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Four Dog Training Techniques You Don’t Need to Obsess Over

Dog trainers can sometimes focus too much on specific techniques and exercises, resulting in a complex list of “do’s and don’ts” that provide little meaningful improvement in your dog’s behavior.

Working to teach a dog how to learn can result in huge behavior changes. Obsessing about who is the pack leader, on the other hand, is less productive.

The following four commonly suggested dog training techniques, for instance, don’t translate very well to a well-behaved, well-adjusted dog. For people feeling overwhelmed by the different dog training techniques being suggested, consider eliminating them from the training process entirely.

Establishing Dominance and Pack Leader Status

Most of the pack leader terminology came from old research done on wolves. Some trainers took that information and ran with it, advocating that owners dominate the dog, lest the dog try to assert his dominance over the family. More recently, however, L. David Mech writes, “Rather than viewing a wolf pack as a group of animals organized with a ‘top dog’ that fought its way to the top, or a male-female pair of such aggressive wolves, science has come to understand that most wolf packs are merely family groups formed exactly the same way as human families are formed.” So maybe we should be talking about dogs like family, instead of like wolf packs.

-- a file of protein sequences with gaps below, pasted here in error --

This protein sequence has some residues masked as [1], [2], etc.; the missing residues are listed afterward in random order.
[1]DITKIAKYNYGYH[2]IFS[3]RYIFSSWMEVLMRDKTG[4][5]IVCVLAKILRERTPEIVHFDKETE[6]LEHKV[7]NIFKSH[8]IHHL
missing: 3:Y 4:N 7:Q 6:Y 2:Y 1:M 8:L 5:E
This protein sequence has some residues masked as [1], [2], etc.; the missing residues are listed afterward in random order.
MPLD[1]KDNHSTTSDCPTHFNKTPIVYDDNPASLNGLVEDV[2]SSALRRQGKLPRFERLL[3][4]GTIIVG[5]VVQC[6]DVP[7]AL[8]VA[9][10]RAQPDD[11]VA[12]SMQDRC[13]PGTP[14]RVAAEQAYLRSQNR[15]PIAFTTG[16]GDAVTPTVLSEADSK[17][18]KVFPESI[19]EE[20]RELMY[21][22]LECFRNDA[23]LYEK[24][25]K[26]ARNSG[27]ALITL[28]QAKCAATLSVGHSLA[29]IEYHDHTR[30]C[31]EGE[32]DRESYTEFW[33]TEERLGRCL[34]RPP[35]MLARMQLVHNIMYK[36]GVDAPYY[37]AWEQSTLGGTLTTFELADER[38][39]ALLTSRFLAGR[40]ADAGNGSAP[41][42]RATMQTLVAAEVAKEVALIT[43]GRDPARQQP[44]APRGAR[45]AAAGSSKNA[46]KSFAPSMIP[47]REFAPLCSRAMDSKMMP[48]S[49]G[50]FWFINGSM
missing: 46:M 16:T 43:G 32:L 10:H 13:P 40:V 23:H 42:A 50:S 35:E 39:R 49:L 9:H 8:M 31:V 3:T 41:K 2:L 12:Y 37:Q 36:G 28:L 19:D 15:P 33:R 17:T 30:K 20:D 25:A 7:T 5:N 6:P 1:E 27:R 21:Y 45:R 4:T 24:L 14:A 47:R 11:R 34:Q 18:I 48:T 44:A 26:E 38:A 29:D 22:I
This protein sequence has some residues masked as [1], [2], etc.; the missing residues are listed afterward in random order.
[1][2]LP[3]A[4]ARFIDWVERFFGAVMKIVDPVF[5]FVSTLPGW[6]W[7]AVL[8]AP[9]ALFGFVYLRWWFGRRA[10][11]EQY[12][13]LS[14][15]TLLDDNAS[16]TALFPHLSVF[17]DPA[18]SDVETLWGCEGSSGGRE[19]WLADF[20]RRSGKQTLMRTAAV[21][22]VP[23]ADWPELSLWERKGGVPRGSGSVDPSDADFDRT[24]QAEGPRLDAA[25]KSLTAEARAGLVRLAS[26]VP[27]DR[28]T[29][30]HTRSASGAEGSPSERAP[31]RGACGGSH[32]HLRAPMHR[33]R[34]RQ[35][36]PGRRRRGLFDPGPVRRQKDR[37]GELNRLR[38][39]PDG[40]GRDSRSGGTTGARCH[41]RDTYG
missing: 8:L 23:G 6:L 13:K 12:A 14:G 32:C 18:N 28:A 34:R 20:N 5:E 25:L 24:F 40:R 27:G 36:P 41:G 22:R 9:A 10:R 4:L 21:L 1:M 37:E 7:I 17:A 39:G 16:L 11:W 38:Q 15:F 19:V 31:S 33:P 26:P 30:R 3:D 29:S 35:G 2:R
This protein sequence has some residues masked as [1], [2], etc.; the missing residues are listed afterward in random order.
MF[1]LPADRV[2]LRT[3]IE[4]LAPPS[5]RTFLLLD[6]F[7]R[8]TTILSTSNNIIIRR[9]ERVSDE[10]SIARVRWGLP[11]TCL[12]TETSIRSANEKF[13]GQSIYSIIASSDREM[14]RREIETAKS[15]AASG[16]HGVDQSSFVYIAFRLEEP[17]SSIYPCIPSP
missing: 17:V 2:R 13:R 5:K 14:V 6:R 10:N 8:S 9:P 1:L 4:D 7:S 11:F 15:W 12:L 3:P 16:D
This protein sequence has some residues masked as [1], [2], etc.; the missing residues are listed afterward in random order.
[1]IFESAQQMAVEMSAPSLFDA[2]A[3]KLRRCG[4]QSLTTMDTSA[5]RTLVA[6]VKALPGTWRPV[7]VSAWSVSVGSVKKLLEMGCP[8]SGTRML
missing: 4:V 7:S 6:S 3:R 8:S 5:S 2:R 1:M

Bottom Line:
Give up working to dominate the dog to get him to listen. Treat him like the family member he is.

Eating First

There’s lots of weird advice out there and here’s one of the strangest pieces. Old fashioned trainers believe that if a person eats before his dog is allowed to eat, the dog learns that his owner is the boss of him. Some people go as far as spitting on the food before they put it on the floor (after they’ve eaten, naturally).

Bottom Line:
This is another technique that pet owners can safely leave behind. Feed the dog when it’s convenient, regardless of when the people’s mealtime occurs.

Going Through Doors Before The Dog.

Sometimes it’s easier if dogs go through the doorway before people pass through. For instance, I like my dogs to go through the door before me if I’m carrying groceries or something that takes up both hands. If they go through before me, I know where they are and I’m less likely to be knocked down from behind. I guess the same trainers that recommend owners eat first are also recommending that owners go through the door first, thinking that the dog will learn “his place”.

Bottom Line:
Go through the door when it makes sense; there’s no need for the dog to follow through the doorway.

Make The Dog Do It

Enforcing compliance–making the dog do what’s been asked–is another old-fashioned piece of dog training advice. Dogs are smart and they do whatever works. If the dog isn’t doing something, there’s probably a pretty good reason. The dog may not know what is being asked, the dog might be distracted, confused, afraid, uncomfortable, or in pain. Instead of making a dog do something, owners should spend some time investigating those reasons–and then work to spruce up the training.

Bottom Line:
Teaching a dog is always a wiser choice than forcing.

While these techniques may have been popular a decade ago, they weren’t accurate or helpful–then or now. Rather than spending time trying to implement these useless techniques, focus on teaching the dog and treating him like he’s family. 

This article was originally published in our Summer 2015 print issue.

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